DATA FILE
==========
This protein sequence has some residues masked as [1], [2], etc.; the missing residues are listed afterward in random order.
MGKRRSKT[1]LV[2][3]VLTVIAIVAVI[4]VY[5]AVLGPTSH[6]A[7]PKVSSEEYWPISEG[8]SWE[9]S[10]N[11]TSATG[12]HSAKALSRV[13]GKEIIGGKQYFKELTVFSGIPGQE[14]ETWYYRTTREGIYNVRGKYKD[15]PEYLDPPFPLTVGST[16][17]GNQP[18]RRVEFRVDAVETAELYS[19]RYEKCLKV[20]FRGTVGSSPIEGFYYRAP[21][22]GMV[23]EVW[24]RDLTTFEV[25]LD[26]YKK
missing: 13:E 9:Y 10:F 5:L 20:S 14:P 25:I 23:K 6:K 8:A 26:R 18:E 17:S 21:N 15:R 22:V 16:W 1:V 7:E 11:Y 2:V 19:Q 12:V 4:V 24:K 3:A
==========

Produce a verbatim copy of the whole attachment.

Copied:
This protein sequence has some residues masked as [1], [2], etc.; the missing residues are listed afterward in random order.
MGKRRSKT[1]LV[2][3]VLTVIAIVAVI[4]VY[5]AVLGPTSH[6]A[7]PKVSSEEYWPISEG[8]SWE[9]S[10]N[11]TSATG[12]HSAKALSRV[13]GKEIIGGKQYFKELTVFSGIPGQE[14]ETWYYRTTREGIYNVRGKYKD[15]PEYLDPPFPLTVGST[16][17]GNQP[18]RRVEFRVDAVETAELYS[19]RYEKCLKV[20]FRGTVGSSPIEGFYYRAP[21][22]GMV[23]EVW[24]RDLTTFEV[25]LD[26]YKK
missing: 13:E 9:Y 10:F 5:L 20:S 14:P 25:I 23:K 6:K 8:A 26:R 18:E 17:S 21:N 15:R 22:V 16:W 1:V 7:E 11:Y 2:V 19:Q 12:V 4:V 24:K 3:A